Muneer Satter's first interest in medicine wasn't rooted in genomics. It was in seeing the health care needs of his loved ones and of the world's most vulnerable. In his professional life, before making investments in biotech, he sought out the opinions of expert doctors at Mayo Clinic.
"The more I talked to doctors, the more I started gravitating there," the Chicago investor says. "That's when I realized biotech was going to be a big deal."
The Satter Foundation is a Principal Benefactor to Mayo Clinic's mission, supporting the Center for Individualized Medicine's efforts to discover, translate and apply genomic medicine services and products to each patient.
The foundation's support helped the center launch the Individualizing Medicine Conference, which brings together a who's who of leaders in genomic sciences each fall.
In October 2016, more than 1,300 attendees representing health providers, industry and the public came to Rochester, Minnesota, to explore ways to accelerate the advances in genomic medicine into everyday practice.
In its first five years, the conference has drawn an international audience and well-known presenters in the field, including leaders from the National Institutes of Health, the American Society of Clinical Oncology and direct-to-consumer companies such as Helix, 23andMe and Human Longevity.
The past two years, Cathy Wurzer, the host of Minnesota Public Radio's "Morning Edition," has hosted the event.
"I'm amazed by the brainpower in the room both in terms of speakers and attendees," Cathy says. "It is clear to me that Mayo, because of its reputation, can bring in top-notch genomics researchers and other innovators in the field in order to have in-depth, yet accessible conversations."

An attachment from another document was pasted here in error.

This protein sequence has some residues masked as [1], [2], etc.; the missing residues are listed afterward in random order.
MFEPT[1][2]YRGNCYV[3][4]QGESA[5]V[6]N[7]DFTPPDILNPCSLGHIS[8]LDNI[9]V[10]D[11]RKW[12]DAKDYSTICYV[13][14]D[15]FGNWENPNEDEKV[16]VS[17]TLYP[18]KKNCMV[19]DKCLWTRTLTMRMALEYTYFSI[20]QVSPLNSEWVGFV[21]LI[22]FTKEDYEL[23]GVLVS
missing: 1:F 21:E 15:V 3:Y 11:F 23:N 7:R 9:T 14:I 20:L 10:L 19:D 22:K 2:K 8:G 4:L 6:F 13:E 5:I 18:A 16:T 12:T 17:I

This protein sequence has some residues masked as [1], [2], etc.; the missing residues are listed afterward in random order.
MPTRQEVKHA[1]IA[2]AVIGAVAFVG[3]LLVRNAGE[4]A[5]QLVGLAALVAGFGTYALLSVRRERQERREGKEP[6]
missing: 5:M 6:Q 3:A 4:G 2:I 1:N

For Muneer, the commitment to health and education is part of the Satter Foundation's commitment to better the world for all its citizens. He and his wife, Kristen Hertel, formed the foundation in 1997 with the vision of a world where all people — no matter where or in what circumstances they are born — have the resources and opportunities to live a free, educated, prosperous and healthy life.
But the Satter family's first interactions with Mayo Clinic came due to an illness where the family saw firsthand the Mayo Clinic Model of Care at work.
"Mayo is deeply committed to people," says Muneer. "Every time I've been there, the service level has been amazing. It's very, very different from most hospitals. It's really an exceptional experience — a personal experience. Things run on time; things get done correctly. Mayo Clinic works as a team; they talk to each other.
"But, most of all, people care. You feel the caring and compassion for people who are really sick from the moment you come in. It's a special place."
Mayo Clinic is a nonprofit organization committed to clinical practice, education and research, providing expert, whole-person care to everyone who needs healing. This article was originally featured on the philanthropic site "You Are...the campaign for Mayo Clinic."